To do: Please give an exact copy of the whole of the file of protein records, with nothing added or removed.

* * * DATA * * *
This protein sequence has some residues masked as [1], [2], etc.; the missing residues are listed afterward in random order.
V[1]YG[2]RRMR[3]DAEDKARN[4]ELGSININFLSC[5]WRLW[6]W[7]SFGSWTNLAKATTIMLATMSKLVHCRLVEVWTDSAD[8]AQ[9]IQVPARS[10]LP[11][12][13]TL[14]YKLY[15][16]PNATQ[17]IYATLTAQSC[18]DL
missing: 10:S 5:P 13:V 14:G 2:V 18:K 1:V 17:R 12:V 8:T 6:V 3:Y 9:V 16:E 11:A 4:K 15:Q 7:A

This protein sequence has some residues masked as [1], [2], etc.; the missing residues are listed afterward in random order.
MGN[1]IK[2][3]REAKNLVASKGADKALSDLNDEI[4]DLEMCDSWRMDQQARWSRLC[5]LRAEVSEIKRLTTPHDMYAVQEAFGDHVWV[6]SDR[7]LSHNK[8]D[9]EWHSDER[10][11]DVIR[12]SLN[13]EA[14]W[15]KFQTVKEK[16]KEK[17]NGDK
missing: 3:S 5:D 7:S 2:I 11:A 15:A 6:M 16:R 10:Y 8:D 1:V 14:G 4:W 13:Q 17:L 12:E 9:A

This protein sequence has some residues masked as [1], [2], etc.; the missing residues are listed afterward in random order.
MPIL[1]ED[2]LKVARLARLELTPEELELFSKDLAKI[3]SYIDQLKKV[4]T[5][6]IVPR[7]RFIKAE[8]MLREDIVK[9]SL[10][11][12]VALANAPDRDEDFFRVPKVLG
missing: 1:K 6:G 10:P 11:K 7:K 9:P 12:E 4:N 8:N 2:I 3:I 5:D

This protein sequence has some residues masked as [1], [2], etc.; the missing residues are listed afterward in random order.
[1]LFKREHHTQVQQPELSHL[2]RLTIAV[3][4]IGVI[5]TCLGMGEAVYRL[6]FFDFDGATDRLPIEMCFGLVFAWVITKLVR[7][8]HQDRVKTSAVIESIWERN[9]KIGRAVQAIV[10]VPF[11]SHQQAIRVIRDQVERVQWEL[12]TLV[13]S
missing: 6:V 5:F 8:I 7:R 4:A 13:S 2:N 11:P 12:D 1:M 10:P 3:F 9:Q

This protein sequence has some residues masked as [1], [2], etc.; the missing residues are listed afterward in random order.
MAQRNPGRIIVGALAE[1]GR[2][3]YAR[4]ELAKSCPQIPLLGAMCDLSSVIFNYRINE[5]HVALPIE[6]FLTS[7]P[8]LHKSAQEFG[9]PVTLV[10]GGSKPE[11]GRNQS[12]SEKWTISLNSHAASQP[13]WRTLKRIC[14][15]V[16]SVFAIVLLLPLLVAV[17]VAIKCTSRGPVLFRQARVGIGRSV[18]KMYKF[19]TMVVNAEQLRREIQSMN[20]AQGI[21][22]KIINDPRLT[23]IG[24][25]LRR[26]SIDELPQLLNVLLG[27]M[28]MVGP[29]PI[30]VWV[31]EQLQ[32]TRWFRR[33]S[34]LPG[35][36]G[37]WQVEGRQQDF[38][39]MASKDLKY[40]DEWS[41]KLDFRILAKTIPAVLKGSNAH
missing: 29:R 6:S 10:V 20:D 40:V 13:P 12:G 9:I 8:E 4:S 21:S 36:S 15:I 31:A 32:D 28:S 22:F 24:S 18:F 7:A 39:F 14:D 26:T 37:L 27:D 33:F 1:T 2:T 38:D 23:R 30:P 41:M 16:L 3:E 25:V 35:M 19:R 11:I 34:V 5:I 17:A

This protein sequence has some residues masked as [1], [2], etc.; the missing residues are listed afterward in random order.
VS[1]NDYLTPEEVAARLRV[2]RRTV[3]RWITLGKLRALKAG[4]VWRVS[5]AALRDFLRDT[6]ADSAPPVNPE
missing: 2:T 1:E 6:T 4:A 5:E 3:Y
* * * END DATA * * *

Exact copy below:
This protein sequence has some residues masked as [1], [2], etc.; the missing residues are listed afterward in random order.
V[1]YG[2]RRMR[3]DAEDKARN[4]ELGSININFLSC[5]WRLW[6]W[7]SFGSWTNLAKATTIMLATMSKLVHCRLVEVWTDSAD[8]AQ[9]IQVPARS[10]LP[11][12][13]TL[14]YKLY[15][16]PNATQ[17]IYATLTAQSC[18]DL
missing: 10:S 5:P 13:V 14:G 2:V 18:K 1:V 17:R 12:V 8:T 6:V 3:Y 9:V 16:E 11:A 4:K 15:Q 7:A

This protein sequence has some residues masked as [1], [2], etc.; the missing residues are listed afterward in random order.
MGN[1]IK[2][3]REAKNLVASKGADKALSDLNDEI[4]DLEMCDSWRMDQQARWSRLC[5]LRAEVSEIKRLTTPHDMYAVQEAFGDHVWV[6]SDR[7]LSHNK[8]D[9]EWHSDER[10][11]DVIR[12]SLN[13]EA[14]W[15]KFQTVKEK[16]KEK[17]NGDK
missing: 3:S 5:D 7:S 2:I 11:A 15:A 6:M 16:R 10:Y 8:D 1:V 14:G 4:W 13:Q 17:L 12:E 9:A

This protein sequence has some residues masked as [1], [2], etc.; the missing residues are listed afterward in random order.
MPIL[1]ED[2]LKVARLARLELTPEELELFSKDLAKI[3]SYIDQLKKV[4]T[5][6]IVPR[7]RFIKAE[8]MLREDIVK[9]SL[10][11][12]VALANAPDRDEDFFRVPKVLG
missing: 1:K 6:G 10:P 11:K 7:K 9:P 12:E 4:N 8:N 2:I 3:I 5:D

This protein sequence has some residues masked as [1], [2], etc.; the missing residues are listed afterward in random order.
[1]LFKREHHTQVQQPELSHL[2]RLTIAV[3][4]IGVI[5]TCLGMGEAVYRL[6]FFDFDGATDRLPIEMCFGLVFAWVITKLVR[7][8]HQDRVKTSAVIESIWERN[9]KIGRAVQAIV[10]VPF[11]SHQQAIRVIRDQVERVQWEL[12]TLV[13]S
missing: 6:V 5:F 8:I 7:R 4:A 13:S 2:N 11:P 12:D 1:M 10:P 3:F 9:Q

This protein sequence has some residues masked as [1], [2], etc.; the missing residues are listed afterward in random order.
MAQRNPGRIIVGALAE[1]GR[2][3]YAR[4]ELAKSCPQIPLLGAMCDLSSVIFNYRINE[5]HVALPIE[6]FLTS[7]P[8]LHKSAQEFG[9]PVTLV[10]GGSKPE[11]GRNQS[12]SEKWTISLNSHAASQP[13]WRTLKRIC[14][15]V[16]SVFAIVLLLPLLVAV[17]VAIKCTSRGPVLFRQARVGIGRSV[18]KMYKF[19]TMVVNAEQLRREIQSMN[20]AQGI[21][22]KIINDPRLT[23]IG[24][25]LRR[26]SIDELPQLLNVLLG[27]M[28]MVGP[29]PI[30]VWV[31]EQLQ[32]TRWFRR[33]S[34]LPG[35][36]G[37]WQVEGRQQDF[38][39]MASKDLKY[40]DEWS[41]KLDFRILAKTIPAVLKGSNAH
missing: 29:R 6:S 10:V 20:D 40:V 13:P 12:G 9:I 8:E 4:S 21:S 36:S 15:I 31:A 32:D 28:S 22:F 24:S 18:F 7:A 39:F 14:D 26:T 37:L 27:D 33:F 1:T 2:T 38:D 23:R 30:P 41:M 16:L 3:E 25:V 35:M 19:R 11:I 34:V 5:I 17:A

This protein sequence has some residues masked as [1], [2], etc.; the missing residues are listed afterward in random order.
VS[1]NDYLTPEEVAARLRV[2]RRTV[3]RWITLGKLRALKAG[4]VWRVS[5]AALRDFLRDT[6]ADSAPPVNPE
missing: 2:T 1:E 6:T 4:A 5:E 3:Y